Stunning, no? Safe to say that when I first saw these paper boots by Swedish artist Cecilia Levy, they took my breath away. Such wit and liveliness, you can just picture the jaunty little gnome that sports them, pausing in his errand for a quick survey of the wintry landscape. At least that’s the image that comes to my mind.
And these wooly wellies are just one of Levy’s many storied works. Others include magical tea cups, as gossamer as faery wings. Do they reveal your fortune as you drink? Or desiccated thistles waiting to be taken by the wind, the seeds of a new tale wrapped in their stems.
To make these creations, Levy uses old books from the beginning of the last century. These, she notes, “carry their own history, not only in the words, but also in the stains and dog ears,” or perhaps the notes in the margins. Taking her cue from the paper itself, creamy whiteness or brittled browns, she lets the materials guide her. Ripping, shredding and cutting she destroys in order to conjure a new form.
The results are a new kind of ephemera. A push/pull between life and death. Organic and fluid, Levy’s sculptures remind of Nature’s bounty. Yet dry and faded, husk-like, they conjure images of fall. Dynamic, their translucent hulls dance in the light. They are light, airy and free, but also fragile. This powerful dichotomy is further enhanced by the fact that the artist never lets us fully forget the material’s previous form. Texts remain like phantoms of the tomes they once were.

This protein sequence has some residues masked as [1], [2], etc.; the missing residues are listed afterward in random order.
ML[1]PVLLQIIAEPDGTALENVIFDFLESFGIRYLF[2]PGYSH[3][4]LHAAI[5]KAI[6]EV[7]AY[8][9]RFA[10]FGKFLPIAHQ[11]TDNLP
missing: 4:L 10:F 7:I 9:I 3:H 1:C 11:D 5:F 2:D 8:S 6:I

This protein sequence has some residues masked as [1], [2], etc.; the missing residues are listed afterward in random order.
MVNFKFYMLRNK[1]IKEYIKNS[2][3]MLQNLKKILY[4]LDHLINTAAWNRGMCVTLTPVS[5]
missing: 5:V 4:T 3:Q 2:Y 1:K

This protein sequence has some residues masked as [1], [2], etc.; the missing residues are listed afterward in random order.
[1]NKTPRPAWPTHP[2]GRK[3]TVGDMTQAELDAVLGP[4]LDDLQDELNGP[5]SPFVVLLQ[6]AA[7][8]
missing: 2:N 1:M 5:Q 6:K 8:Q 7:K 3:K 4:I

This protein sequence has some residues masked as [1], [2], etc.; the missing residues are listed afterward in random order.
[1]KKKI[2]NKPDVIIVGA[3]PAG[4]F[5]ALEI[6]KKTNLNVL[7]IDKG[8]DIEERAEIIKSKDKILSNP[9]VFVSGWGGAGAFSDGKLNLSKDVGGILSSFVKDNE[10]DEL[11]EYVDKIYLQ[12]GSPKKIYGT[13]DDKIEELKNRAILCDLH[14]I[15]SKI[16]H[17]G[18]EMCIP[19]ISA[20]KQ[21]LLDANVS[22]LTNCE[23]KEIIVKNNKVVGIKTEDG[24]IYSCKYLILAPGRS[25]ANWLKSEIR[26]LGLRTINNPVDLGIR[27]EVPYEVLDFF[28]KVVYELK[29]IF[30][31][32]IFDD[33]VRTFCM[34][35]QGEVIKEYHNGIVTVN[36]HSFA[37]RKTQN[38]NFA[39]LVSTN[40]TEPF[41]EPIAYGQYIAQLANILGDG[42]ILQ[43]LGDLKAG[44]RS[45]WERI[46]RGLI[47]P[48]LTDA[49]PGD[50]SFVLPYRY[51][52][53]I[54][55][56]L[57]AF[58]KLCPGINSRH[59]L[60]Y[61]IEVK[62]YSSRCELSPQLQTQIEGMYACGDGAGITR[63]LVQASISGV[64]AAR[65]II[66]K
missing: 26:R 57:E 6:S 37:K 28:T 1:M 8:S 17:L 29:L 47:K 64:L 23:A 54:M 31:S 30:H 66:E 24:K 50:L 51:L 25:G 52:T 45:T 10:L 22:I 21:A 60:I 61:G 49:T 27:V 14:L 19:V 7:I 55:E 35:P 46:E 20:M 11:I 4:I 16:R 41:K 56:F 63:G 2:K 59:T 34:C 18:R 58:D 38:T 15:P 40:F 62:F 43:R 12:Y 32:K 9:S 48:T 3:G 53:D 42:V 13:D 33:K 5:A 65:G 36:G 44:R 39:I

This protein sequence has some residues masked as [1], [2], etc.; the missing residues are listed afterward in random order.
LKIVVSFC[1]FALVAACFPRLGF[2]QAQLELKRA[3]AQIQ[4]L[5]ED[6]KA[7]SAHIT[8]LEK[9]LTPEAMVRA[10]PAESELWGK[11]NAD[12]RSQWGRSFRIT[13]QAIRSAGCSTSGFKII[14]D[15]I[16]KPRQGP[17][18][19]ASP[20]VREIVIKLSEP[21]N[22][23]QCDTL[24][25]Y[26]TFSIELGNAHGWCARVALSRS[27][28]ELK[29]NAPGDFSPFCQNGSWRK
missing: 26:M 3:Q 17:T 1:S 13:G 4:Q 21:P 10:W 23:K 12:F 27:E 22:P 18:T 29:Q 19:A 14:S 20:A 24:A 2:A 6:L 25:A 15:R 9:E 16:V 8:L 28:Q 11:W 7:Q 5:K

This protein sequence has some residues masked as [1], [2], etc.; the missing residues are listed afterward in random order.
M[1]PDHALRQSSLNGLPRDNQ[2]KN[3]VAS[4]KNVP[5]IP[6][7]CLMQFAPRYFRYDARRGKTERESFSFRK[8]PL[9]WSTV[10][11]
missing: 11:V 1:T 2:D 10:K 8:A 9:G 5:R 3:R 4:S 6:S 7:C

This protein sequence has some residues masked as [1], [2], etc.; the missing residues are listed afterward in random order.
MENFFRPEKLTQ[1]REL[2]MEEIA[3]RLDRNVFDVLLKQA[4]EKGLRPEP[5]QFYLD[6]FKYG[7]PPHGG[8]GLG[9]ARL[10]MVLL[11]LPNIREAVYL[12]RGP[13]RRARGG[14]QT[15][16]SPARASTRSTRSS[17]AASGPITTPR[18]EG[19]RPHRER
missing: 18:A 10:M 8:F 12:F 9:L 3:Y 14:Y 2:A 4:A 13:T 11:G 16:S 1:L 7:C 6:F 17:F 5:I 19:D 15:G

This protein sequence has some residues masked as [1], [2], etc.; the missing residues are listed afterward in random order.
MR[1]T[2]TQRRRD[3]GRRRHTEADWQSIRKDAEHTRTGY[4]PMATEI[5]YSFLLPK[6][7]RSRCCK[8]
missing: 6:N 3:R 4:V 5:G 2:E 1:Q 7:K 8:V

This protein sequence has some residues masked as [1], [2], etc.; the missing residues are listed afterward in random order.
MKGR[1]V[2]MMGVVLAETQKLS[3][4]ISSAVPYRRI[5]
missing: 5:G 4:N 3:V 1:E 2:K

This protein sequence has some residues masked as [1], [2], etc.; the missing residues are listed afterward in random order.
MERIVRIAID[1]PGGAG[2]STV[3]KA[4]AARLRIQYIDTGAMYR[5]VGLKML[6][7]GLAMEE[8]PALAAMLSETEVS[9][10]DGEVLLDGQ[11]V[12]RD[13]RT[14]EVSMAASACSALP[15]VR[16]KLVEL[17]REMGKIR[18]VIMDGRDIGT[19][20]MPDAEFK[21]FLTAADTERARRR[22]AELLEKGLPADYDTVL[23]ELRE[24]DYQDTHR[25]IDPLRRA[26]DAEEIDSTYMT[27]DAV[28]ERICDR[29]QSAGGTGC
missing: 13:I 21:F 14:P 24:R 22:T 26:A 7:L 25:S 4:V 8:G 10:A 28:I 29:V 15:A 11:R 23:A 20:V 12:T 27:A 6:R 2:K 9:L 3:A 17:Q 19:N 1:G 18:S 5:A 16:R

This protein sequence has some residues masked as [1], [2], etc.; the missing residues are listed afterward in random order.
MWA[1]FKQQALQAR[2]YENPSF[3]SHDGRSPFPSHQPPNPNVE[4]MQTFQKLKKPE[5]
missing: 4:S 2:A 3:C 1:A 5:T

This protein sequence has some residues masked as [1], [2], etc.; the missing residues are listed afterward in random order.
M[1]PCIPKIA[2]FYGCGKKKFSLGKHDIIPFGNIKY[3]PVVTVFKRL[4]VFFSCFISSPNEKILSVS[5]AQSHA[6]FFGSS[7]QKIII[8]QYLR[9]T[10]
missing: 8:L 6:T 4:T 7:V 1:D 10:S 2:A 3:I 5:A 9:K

Thus to me, Levy’s work reminds us that all is transient, but never completely lost. Though we may try and guarantee our immortality with weighty words or even lofty works of art, time will eventually wear away at these. And yet in some sense our imprint remains. As Cecilia herself, so deftly puts it: “The story continues, but in a different form.”
Hailing from Stockholm, Levy received her MFA in graphic design at the School of Design and Crafts in Gothenburg. Seeking more hands-on work, she then went on to study bookbinding at Leksands Folkhögskola. Today she gives regular workshops on bookbinding and exhibits her work in and around Sweden.